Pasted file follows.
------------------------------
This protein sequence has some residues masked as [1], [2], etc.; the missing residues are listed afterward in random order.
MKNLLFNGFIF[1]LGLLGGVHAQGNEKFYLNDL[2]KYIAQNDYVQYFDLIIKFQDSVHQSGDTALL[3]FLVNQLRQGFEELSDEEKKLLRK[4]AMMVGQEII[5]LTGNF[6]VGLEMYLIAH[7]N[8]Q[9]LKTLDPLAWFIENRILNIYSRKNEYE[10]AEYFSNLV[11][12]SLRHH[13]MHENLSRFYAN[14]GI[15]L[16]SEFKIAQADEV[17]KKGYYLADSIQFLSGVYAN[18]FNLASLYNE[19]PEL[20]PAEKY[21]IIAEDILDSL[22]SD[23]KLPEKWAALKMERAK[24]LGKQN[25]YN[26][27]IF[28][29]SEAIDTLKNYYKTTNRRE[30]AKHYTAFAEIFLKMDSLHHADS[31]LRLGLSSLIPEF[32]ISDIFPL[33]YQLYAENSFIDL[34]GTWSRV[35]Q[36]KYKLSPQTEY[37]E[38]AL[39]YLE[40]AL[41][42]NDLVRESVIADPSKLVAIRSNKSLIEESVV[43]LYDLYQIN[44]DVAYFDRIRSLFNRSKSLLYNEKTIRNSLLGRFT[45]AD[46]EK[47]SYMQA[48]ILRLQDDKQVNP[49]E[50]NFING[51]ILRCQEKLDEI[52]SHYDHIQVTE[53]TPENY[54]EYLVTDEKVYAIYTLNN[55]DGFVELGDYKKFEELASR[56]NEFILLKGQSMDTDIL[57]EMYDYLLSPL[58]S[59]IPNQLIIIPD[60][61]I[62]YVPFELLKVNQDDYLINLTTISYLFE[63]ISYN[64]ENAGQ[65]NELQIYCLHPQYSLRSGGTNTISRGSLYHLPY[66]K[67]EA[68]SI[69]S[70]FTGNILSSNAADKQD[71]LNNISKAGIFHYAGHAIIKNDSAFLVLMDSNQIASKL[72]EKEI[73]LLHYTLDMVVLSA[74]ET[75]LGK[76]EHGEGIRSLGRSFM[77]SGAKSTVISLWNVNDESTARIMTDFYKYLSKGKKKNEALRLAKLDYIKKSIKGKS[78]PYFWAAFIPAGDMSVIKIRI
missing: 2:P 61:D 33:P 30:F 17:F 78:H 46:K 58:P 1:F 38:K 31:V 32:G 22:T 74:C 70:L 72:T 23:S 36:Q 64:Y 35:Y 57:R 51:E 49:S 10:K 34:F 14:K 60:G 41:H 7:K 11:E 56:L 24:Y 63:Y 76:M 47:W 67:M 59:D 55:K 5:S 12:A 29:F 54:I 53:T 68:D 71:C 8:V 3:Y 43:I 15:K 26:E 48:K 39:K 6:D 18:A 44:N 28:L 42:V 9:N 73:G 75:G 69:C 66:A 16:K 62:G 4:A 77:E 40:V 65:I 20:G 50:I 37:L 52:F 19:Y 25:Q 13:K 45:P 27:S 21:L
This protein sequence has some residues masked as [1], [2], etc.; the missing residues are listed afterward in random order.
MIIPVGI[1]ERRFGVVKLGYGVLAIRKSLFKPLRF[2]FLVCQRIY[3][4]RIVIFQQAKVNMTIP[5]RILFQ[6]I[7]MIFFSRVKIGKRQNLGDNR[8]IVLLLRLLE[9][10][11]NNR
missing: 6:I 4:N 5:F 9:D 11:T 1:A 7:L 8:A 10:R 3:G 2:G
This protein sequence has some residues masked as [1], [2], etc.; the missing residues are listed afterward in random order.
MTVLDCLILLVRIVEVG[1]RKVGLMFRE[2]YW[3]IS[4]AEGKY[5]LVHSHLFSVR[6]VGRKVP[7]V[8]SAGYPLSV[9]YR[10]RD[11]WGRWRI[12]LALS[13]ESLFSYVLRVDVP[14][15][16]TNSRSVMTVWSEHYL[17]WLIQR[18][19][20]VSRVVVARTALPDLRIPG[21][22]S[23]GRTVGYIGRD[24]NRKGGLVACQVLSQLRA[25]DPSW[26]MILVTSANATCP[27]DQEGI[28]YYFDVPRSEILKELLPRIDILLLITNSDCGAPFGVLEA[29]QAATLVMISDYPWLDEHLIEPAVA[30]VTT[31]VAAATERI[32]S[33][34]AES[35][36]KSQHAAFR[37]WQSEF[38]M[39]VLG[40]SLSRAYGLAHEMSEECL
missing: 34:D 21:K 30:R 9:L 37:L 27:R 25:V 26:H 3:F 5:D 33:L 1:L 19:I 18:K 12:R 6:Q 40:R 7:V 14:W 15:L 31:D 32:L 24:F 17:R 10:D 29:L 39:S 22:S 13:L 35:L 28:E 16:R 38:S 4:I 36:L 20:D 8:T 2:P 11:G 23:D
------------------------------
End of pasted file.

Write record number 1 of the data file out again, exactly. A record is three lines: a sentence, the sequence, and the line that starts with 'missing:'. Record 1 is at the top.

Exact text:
This protein sequence has some residues masked as [1], [2], etc.; the missing residues are listed afterward in random order.
MKNLLFNGFIF[1]LGLLGGVHAQGNEKFYLNDL[2]KYIAQNDYVQYFDLIIKFQDSVHQSGDTALL[3]FLVNQLRQGFEELSDEEKKLLRK[4]AMMVGQEII[5]LTGNF[6]VGLEMYLIAH[7]N[8]Q[9]LKTLDPLAWFIENRILNIYSRKNEYE[10]AEYFSNLV[11][12]SLRHH[13]MHENLSRFYAN[14]GI[15]L[16]SEFKIAQADEV[17]KKGYYLADSIQFLSGVYAN[18]FNLASLYNE[19]PEL[20]PAEKY[21]IIAEDILDSL[22]SD[23]KLPEKWAALKMERAK[24]LGKQN[25]YN[26][27]IF[28][29]SEAIDTLKNYYKTTNRRE[30]AKHYTAFAEIFLKMDSLHHADS[31]LRLGLSSLIPEF[32]ISDIFPL[33]YQLYAENSFIDL[34]GTWSRV[35]Q[36]KYKLSPQTEY[37]E[38]AL[39]YLE[40]AL[41][42]NDLVRESVIADPSKLVAIRSNKSLIEESVV[43]LYDLYQIN[44]DVAYFDRIRSLFNRSKSLLYNEKTIRNSLLGRFT[45]AD[46]EK[47]SYMQA[48]ILRLQDDKQVNP[49]E[50]NFING[51]ILRCQEKLDEI[52]SHYDHIQVTE[53]TPENY[54]EYLVTDEKVYAIYTLNN[55]DGFVELGDYKKFEELASR[56]NEFILLKGQSMDTDIL[57]EMYDYLLSPL[58]S[59]IPNQLIIIPD[60][61]I[62]YVPFELLKVNQDDYLINLTTISYLFE[63]ISYN[64]ENAGQ[65]NELQIYCLHPQYSLRSGGTNTISRGSLYHLPY[66]K[67]EA[68]SI[69]S[70]FTGNILSSNAADKQD[71]LNNISKAGIFHYAGHAIIKNDSAFLVLMDSNQIASKL[72]EKEI[73]LLHYTLDMVVLSA[74]ET[75]LGK[76]EHGEGIRSLGRSFM[77]SGAKSTVISLWNVNDESTARIMTDFYKYLSKGKKKNEALRLAKLDYIKKSIKGKS[78]PYFWAAFIPAGDMSVIKIRI
missing: 2:P 61:D 33:P 30:F 17:F 78:H 46:K 58:P 1:F 38:K 31:V 32:G 22:T 74:C 70:L 72:T 23:S 36:Q 64:Y 35:Y 57:R 51:E 49:S 10:K 34:F 14:K 60:G 41:H 7:K 11:E 56:L 24:Y 63:Y 76:M 47:W 67:M 59:D 55:K 5:S 12:A 29:F 54:I 53:T 68:D 71:C 8:V 3:Y 43:I 15:K 26:E 48:K 39:K 6:D 18:A 44:N 28:L 42:V 9:N 73:G 75:G 69:C 66:A 16:K 62:G 4:A 77:E 40:V 65:I 20:G 50:I 37:L 52:F 19:Y 25:Q 13:K 45:P 27:S 21:L